Here's the final post in a God & Country debate between scientist Eugenie Scott, who heads the National Center for Science Education, and creationist Ray Comfort about Comfort's new antievolution edition of Charles Darwin's On the Origin of Species. Check out Comfort's opening post explaining his book here, and Scott's critique here. This post rebuts a follow-up post from Comfort. As always, neither God & Country nor U.S. News necessarily endorses their views. -Dan Gilgoff
By Eugenie C. Scott, Ph.D.
I am delighted that Ray Comfort has decided to provide a near-unabridged version in his next giveaway of On the Origin of Species. It's still missing a crucial diagram from Chapter 4 as well as the epigraphs from Bacon and Whewell, which Darwin chose with care, but it's more complete than the first version, which was also missing four chapters and Darwin's original introduction.
In his response to my post, Comfort strangely failed to explain why he expurgated that material from the first version. Elsewhere he wrote that it was "abridged because it was too many pages (too expensive) for a giveaway." But now he's going to try to give away even more copies of this more complete version? I'm glad I'm not his accountant.
Anyhow, now I am even more enthusiastic about encouraging students to accept a free copy of Darwin's valuable book. But I stick by my advice: Students who are interested in learning about science can skip Comfort's introduction, which, despite a few cosmetic revisions, remains a hopeless mess of long-ago-refuted creationist arguments.
Consider Comfort's view on the evolution of sex: "No one even goes near explaining how and why each species managed to reproduce (during the millions of years the female was supposedly evolving to maturity) without the right reproductive machinery." Of course not. That's because no biologist thinks males and females evolved separately!
Birds do it; bees do it; even educated fleas do it: but so do the majority of plants and even certain single-celled organisms. But they do it in radically different ways. A male bee has no father and cannot have sons, for example, while there are animals, even vertebrates—bonnethead sharks and Komodo dragons—in which virgin birth occurs. So it's not just for the obvious reason that sex is a fun topic for biologists.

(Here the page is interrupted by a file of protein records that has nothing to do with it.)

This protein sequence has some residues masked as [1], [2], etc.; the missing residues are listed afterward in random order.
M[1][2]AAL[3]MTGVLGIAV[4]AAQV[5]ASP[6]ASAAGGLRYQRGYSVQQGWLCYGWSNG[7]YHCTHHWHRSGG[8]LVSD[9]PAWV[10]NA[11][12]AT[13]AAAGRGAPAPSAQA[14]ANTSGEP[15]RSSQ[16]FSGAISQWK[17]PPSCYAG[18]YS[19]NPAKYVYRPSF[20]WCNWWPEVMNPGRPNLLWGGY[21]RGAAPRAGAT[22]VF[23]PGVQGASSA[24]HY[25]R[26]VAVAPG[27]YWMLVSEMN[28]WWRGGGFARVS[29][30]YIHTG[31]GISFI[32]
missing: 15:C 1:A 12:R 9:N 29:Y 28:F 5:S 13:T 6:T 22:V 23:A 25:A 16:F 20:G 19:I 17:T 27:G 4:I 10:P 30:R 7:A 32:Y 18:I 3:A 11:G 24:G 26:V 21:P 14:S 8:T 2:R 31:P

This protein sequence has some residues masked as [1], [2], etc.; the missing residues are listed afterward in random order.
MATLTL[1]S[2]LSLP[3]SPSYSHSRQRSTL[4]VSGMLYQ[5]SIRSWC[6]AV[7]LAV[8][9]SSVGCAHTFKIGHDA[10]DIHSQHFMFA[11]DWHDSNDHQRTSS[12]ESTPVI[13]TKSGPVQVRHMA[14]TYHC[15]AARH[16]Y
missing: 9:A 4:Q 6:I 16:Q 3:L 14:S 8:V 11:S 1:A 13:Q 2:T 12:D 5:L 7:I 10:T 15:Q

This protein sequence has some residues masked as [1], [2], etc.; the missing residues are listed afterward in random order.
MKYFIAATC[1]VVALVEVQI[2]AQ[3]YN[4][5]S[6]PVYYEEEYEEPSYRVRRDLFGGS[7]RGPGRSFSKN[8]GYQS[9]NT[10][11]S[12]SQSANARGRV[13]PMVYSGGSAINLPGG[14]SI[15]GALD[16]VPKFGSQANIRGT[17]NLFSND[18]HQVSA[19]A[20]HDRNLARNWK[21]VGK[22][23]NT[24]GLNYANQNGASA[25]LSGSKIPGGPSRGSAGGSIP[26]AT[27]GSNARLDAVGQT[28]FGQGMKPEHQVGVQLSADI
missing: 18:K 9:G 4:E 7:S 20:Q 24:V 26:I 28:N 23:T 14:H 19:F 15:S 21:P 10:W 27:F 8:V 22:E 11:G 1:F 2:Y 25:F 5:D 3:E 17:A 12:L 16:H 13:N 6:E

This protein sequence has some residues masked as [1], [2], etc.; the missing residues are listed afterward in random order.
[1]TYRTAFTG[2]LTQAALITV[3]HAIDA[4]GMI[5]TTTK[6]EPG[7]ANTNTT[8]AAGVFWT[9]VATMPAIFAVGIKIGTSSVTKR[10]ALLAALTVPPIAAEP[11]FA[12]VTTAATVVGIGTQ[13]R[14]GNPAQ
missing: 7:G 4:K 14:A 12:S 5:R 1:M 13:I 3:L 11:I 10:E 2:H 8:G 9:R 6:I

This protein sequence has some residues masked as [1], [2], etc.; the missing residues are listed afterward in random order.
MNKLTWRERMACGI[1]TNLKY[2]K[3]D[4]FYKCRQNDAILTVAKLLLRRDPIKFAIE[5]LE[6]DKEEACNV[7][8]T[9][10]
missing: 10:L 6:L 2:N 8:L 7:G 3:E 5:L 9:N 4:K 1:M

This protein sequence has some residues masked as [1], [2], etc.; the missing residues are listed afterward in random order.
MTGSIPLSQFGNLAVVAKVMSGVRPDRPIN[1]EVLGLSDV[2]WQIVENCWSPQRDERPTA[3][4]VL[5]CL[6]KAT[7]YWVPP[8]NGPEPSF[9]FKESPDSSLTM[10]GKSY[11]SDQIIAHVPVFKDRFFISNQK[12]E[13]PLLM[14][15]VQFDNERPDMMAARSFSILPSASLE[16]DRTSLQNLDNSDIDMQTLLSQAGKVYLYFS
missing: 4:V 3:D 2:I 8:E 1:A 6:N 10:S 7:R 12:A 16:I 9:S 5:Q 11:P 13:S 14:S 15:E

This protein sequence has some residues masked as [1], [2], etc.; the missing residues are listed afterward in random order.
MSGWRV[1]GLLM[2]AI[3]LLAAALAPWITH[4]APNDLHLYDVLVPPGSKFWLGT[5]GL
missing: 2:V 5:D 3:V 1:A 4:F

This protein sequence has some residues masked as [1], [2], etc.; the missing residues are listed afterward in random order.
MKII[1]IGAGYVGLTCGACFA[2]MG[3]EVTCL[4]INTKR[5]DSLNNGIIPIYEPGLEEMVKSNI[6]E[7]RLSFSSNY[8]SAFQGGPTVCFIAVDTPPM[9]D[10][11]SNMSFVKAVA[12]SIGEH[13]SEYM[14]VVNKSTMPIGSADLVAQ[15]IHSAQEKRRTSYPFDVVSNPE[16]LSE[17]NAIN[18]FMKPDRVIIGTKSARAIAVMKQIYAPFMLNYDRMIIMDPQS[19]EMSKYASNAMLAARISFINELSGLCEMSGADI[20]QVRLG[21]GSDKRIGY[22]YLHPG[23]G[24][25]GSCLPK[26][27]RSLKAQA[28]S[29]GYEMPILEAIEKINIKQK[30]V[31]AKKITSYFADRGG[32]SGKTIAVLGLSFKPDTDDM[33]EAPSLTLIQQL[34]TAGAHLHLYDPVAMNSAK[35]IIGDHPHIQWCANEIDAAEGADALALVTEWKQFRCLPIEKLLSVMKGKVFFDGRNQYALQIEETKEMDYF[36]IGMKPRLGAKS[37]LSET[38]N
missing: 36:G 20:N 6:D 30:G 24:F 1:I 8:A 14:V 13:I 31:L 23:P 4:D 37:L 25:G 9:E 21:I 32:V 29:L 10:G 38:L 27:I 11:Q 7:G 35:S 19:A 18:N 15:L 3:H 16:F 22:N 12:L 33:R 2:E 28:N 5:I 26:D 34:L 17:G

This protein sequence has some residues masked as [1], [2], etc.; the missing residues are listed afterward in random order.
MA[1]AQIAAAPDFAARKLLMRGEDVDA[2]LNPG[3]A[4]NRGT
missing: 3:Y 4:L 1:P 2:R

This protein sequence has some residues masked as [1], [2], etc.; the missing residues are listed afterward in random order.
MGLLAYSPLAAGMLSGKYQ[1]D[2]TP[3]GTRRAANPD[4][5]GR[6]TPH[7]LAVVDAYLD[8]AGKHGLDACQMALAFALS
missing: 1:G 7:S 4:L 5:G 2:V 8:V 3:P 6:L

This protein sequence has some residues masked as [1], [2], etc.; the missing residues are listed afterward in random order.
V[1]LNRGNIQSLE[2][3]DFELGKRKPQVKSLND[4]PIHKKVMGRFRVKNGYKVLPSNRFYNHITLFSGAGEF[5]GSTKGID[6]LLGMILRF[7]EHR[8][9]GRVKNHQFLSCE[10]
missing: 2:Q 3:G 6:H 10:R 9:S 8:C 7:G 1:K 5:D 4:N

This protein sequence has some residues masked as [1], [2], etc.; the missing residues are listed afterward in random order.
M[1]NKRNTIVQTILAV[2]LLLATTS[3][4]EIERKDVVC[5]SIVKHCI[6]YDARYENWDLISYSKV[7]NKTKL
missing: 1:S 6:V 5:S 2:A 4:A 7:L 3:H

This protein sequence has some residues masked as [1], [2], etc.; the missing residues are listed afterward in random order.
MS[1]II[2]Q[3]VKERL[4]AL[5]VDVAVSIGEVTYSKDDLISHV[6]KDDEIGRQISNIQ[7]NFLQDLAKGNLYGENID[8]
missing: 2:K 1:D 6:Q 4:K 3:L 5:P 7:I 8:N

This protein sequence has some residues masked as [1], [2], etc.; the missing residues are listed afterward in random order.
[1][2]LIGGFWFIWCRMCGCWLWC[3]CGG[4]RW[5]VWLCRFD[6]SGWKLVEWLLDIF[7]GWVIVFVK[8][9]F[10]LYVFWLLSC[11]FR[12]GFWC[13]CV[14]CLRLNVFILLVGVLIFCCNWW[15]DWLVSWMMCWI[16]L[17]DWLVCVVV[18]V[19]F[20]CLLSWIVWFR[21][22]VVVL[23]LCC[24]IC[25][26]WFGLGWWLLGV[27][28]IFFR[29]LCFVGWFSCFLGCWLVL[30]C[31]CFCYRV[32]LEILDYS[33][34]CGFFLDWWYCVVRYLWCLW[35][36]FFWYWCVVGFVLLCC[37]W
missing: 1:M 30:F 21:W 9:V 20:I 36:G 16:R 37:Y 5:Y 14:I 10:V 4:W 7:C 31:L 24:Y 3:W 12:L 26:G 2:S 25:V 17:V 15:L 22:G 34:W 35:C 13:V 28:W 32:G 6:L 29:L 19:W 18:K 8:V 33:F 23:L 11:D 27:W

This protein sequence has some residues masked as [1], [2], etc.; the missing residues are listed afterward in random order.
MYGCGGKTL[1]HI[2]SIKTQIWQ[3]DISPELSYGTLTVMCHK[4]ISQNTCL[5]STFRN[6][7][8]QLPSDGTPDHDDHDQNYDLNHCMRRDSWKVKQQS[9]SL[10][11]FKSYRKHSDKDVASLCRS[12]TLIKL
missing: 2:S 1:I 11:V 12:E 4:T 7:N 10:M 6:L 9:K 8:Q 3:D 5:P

The myriad ways in which organisms reproduce, sexually and asexually, have fascinated biologists for decades and have been examined, in a thoroughly evolutionary context, since Charles Darwin and August Weismann. But none of them have thought that lonely males waited patiently for millions of years for the first females. And anyone who, like Comfort, tells you otherwise is ignorant—or worse.
Comfort complains that I didn't provide enough detail in my brief essay about those fossil whales. You want a list of fossil whales showing the transitional features marking the evolutionary transition from land animal to marine, such as changes in the ears, nostrils, and limbs? Indohyus, Icthyolestes, Pakicetus, Nalacetus, Remingtonocetus, Ambulocetus . . . . Never mind. Start here, for a nontechnical review by a team of whale paleontologists.
Comfort trots out the old creationist warhorse that because scientists revise their theories in the light of new information, science is untrustworthy. Far from it. The ability to revise explanations in the light of new information is a strength of science, not a weakness. It is why we have learned so much about the natural world over the last few hundred years and why we have longer life spans, more reliable food supplies, fewer women dying in childbirth, and many other advantages of modern life.